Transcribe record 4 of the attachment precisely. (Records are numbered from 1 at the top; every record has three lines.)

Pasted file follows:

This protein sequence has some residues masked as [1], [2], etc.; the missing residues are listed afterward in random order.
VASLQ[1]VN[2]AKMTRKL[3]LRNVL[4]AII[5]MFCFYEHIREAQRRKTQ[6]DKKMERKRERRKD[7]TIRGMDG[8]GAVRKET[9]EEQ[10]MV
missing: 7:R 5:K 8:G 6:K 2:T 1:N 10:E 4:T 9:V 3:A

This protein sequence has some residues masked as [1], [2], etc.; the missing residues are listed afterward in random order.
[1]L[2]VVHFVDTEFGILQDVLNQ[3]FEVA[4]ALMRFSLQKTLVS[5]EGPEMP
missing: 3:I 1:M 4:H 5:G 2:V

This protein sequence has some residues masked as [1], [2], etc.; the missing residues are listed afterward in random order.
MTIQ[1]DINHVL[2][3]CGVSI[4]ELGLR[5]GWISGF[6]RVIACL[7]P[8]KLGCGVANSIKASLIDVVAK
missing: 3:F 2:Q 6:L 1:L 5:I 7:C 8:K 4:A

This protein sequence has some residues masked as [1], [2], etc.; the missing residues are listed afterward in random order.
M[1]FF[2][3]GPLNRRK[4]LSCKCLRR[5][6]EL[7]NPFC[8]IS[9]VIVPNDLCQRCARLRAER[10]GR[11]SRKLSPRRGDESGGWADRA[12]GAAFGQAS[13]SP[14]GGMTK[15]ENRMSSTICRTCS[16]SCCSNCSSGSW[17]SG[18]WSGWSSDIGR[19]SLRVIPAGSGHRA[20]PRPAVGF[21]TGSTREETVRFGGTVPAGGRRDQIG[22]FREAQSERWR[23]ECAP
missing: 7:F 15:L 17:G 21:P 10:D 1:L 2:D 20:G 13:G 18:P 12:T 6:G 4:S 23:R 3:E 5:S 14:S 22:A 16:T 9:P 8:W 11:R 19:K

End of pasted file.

This protein sequence has some residues masked as [1], [2], etc.; the missing residues are listed afterward in random order.
M[1]FF[2][3]GPLNRRK[4]LSCKCLRR[5][6]EL[7]NPFC[8]IS[9]VIVPNDLCQRCARLRAER[10]GR[11]SRKLSPRRGDESGGWADRA[12]GAAFGQAS[13]SP[14]GGMTK[15]ENRMSSTICRTCS[16]SCCSNCSSGSW[17]SG[18]WSGWSSDIGR[19]SLRVIPAGSGHRA[20]PRPAVGF[21]TGSTREETVRFGGTVPAGGRRDQIG[22]FREAQSERWR[23]ECAP
missing: 7:F 15:L 17:G 21:P 10:D 1:L 2:D 20:G 13:G 18:P 12:T 6:G 4:S 23:R 3:E 5:S 14:S 22:A 16:T 9:P 8:W 11:R 19:K